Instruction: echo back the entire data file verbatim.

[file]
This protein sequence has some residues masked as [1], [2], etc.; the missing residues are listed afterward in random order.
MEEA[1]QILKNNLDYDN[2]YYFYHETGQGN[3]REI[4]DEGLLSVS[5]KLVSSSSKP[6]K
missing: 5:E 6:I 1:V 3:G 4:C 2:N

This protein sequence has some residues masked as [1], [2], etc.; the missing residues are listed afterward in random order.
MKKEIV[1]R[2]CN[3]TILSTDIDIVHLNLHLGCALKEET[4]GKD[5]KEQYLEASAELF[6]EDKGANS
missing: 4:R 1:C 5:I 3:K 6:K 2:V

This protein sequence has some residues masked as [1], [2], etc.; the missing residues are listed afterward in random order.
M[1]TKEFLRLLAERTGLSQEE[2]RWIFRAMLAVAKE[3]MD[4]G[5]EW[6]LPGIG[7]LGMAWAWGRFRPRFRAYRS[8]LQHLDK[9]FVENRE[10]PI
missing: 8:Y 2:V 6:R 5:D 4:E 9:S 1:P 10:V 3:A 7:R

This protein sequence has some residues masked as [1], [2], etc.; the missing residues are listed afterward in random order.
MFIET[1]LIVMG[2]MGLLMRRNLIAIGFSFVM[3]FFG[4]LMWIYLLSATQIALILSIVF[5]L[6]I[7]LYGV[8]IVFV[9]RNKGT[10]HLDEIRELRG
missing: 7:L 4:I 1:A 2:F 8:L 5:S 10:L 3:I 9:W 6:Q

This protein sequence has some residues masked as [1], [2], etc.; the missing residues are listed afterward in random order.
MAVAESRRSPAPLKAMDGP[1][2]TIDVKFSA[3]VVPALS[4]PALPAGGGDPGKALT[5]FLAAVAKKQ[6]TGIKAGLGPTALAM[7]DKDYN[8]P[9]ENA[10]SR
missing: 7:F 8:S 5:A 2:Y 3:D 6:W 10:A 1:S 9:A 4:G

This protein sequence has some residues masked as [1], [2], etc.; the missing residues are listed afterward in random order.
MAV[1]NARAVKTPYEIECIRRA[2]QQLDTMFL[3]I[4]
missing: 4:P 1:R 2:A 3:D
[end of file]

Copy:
This protein sequence has some residues masked as [1], [2], etc.; the missing residues are listed afterward in random order.
MEEA[1]QILKNNLDYDN[2]YYFYHETGQGN[3]REI[4]DEGLLSVS[5]KLVSSSSKP[6]K
missing: 5:E 6:I 1:V 3:G 4:C 2:N

This protein sequence has some residues masked as [1], [2], etc.; the missing residues are listed afterward in random order.
MKKEIV[1]R[2]CN[3]TILSTDIDIVHLNLHLGCALKEET[4]GKD[5]KEQYLEASAELF[6]EDKGANS
missing: 4:R 1:C 5:I 3:K 6:K 2:V

This protein sequence has some residues masked as [1], [2], etc.; the missing residues are listed afterward in random order.
M[1]TKEFLRLLAERTGLSQEE[2]RWIFRAMLAVAKE[3]MD[4]G[5]EW[6]LPGIG[7]LGMAWAWGRFRPRFRAYRS[8]LQHLDK[9]FVENRE[10]PI
missing: 8:Y 2:V 6:R 5:D 4:E 9:S 1:P 10:V 3:A 7:R

This protein sequence has some residues masked as [1], [2], etc.; the missing residues are listed afterward in random order.
MFIET[1]LIVMG[2]MGLLMRRNLIAIGFSFVM[3]FFG[4]LMWIYLLSATQIALILSIVF[5]L[6]I[7]LYGV[8]IVFV[9]RNKGT[10]HLDEIRELRG
missing: 7:L 4:I 1:A 2:F 8:L 5:S 10:L 3:I 9:W 6:Q

This protein sequence has some residues masked as [1], [2], etc.; the missing residues are listed afterward in random order.
MAVAESRRSPAPLKAMDGP[1][2]TIDVKFSA[3]VVPALS[4]PALPAGGGDPGKALT[5]FLAAVAKKQ[6]TGIKAGLGPTALAM[7]DKDYN[8]P[9]ENA[10]SR
missing: 7:F 8:S 5:A 2:Y 3:D 6:W 10:A 1:S 9:A 4:G

This protein sequence has some residues masked as [1], [2], etc.; the missing residues are listed afterward in random order.
MAV[1]NARAVKTPYEIECIRRA[2]QQLDTMFL[3]I[4]
missing: 4:P 1:R 2:A 3:D